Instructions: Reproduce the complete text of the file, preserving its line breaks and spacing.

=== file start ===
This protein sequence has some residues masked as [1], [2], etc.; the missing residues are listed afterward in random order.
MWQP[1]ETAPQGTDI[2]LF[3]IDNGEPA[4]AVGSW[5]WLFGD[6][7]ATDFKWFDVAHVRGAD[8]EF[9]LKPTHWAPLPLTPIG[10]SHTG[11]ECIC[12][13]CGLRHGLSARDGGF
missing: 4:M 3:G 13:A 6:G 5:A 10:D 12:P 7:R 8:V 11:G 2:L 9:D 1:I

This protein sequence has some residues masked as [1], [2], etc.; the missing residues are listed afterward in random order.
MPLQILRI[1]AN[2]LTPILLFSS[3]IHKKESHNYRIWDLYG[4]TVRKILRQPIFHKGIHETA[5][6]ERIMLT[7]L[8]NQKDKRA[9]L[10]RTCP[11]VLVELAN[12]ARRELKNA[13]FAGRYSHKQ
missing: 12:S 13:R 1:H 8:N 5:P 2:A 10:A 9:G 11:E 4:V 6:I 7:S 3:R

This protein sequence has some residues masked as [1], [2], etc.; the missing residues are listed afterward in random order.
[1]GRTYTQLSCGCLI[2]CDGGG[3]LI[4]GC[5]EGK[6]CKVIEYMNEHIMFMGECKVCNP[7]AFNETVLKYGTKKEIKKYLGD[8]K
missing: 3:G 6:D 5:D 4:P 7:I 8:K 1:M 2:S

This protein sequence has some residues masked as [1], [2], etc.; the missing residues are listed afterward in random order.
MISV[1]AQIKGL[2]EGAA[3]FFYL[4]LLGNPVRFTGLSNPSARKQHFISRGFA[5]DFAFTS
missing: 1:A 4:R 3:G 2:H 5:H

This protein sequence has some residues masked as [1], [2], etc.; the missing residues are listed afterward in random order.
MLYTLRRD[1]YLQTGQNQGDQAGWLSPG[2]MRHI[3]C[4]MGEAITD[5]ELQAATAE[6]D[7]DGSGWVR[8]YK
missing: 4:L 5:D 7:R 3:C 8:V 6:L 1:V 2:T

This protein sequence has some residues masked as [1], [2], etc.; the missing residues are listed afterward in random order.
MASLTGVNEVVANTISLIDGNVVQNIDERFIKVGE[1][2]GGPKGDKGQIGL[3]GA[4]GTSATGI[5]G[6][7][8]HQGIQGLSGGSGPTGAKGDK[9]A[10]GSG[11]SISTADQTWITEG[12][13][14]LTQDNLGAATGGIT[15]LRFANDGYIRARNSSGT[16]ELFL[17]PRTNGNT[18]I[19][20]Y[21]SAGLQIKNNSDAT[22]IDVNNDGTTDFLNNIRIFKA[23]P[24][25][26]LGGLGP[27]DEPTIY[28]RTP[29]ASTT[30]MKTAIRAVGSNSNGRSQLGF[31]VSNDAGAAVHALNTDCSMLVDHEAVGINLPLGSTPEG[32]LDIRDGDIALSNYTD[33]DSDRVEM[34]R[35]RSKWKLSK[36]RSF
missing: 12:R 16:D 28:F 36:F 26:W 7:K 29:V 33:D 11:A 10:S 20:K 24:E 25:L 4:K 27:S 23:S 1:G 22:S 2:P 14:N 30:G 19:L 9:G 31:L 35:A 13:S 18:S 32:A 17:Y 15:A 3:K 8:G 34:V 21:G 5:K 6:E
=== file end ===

This protein sequence has some residues masked as [1], [2], etc.; the missing residues are listed afterward in random order.
MWQP[1]ETAPQGTDI[2]LF[3]IDNGEPA[4]AVGSW[5]WLFGD[6][7]ATDFKWFDVAHVRGAD[8]EF[9]LKPTHWAPLPLTPIG[10]SHTG[11]ECIC[12][13]CGLRHGLSARDGGF
missing: 4:M 3:G 13:A 6:G 5:A 10:D 12:P 7:R 8:V 11:G 2:L 9:D 1:I

This protein sequence has some residues masked as [1], [2], etc.; the missing residues are listed afterward in random order.
MPLQILRI[1]AN[2]LTPILLFSS[3]IHKKESHNYRIWDLYG[4]TVRKILRQPIFHKGIHETA[5][6]ERIMLT[7]L[8]NQKDKRA[9]L[10]RTCP[11]VLVELAN[12]ARRELKNA[13]FAGRYSHKQ
missing: 12:S 13:R 1:H 8:N 5:P 2:A 10:A 9:G 11:E 4:V 6:I 7:S 3:R

This protein sequence has some residues masked as [1], [2], etc.; the missing residues are listed afterward in random order.
[1]GRTYTQLSCGCLI[2]CDGGG[3]LI[4]GC[5]EGK[6]CKVIEYMNEHIMFMGECKVCNP[7]AFNETVLKYGTKKEIKKYLGD[8]K
missing: 3:G 6:D 5:D 4:P 7:I 8:K 1:M 2:S

This protein sequence has some residues masked as [1], [2], etc.; the missing residues are listed afterward in random order.
MISV[1]AQIKGL[2]EGAA[3]FFYL[4]LLGNPVRFTGLSNPSARKQHFISRGFA[5]DFAFTS
missing: 1:A 4:R 3:G 2:H 5:H

This protein sequence has some residues masked as [1], [2], etc.; the missing residues are listed afterward in random order.
MLYTLRRD[1]YLQTGQNQGDQAGWLSPG[2]MRHI[3]C[4]MGEAITD[5]ELQAATAE[6]D[7]DGSGWVR[8]YK
missing: 4:L 5:D 7:R 3:C 8:V 6:L 1:V 2:T

This protein sequence has some residues masked as [1], [2], etc.; the missing residues are listed afterward in random order.
MASLTGVNEVVANTISLIDGNVVQNIDERFIKVGE[1][2]GGPKGDKGQIGL[3]GA[4]GTSATGI[5]G[6][7][8]HQGIQGLSGGSGPTGAKGDK[9]A[10]GSG[11]SISTADQTWITEG[12][13][14]LTQDNLGAATGGIT[15]LRFANDGYIRARNSSGT[16]ELFL[17]PRTNGNT[18]I[19][20]Y[21]SAGLQIKNNSDAT[22]IDVNNDGTTDFLNNIRIFKA[23]P[24][25][26]LGGLGP[27]DEPTIY[28]RTP[29]ASTT[30]MKTAIRAVGSNSNGRSQLGF[31]VSNDAGAAVHALNTDCSMLVDHEAVGINLPLGSTPEG[32]LDIRDGDIALSNYTD[33]DSDRVEM[34]R[35]RSKWKLSK[36]RSF
missing: 12:R 16:D 28:F 36:F 26:W 7:K 29:V 33:D 11:A 10:S 20:K 24:E 25:L 4:K 27:S 23:S 1:G 22:S 2:P 14:N 30:G 19:L 9:G 31:L 35:A 13:S 18:S 32:A 17:Y 15:A 3:K 8:G 34:V 21:G 5:K 6:E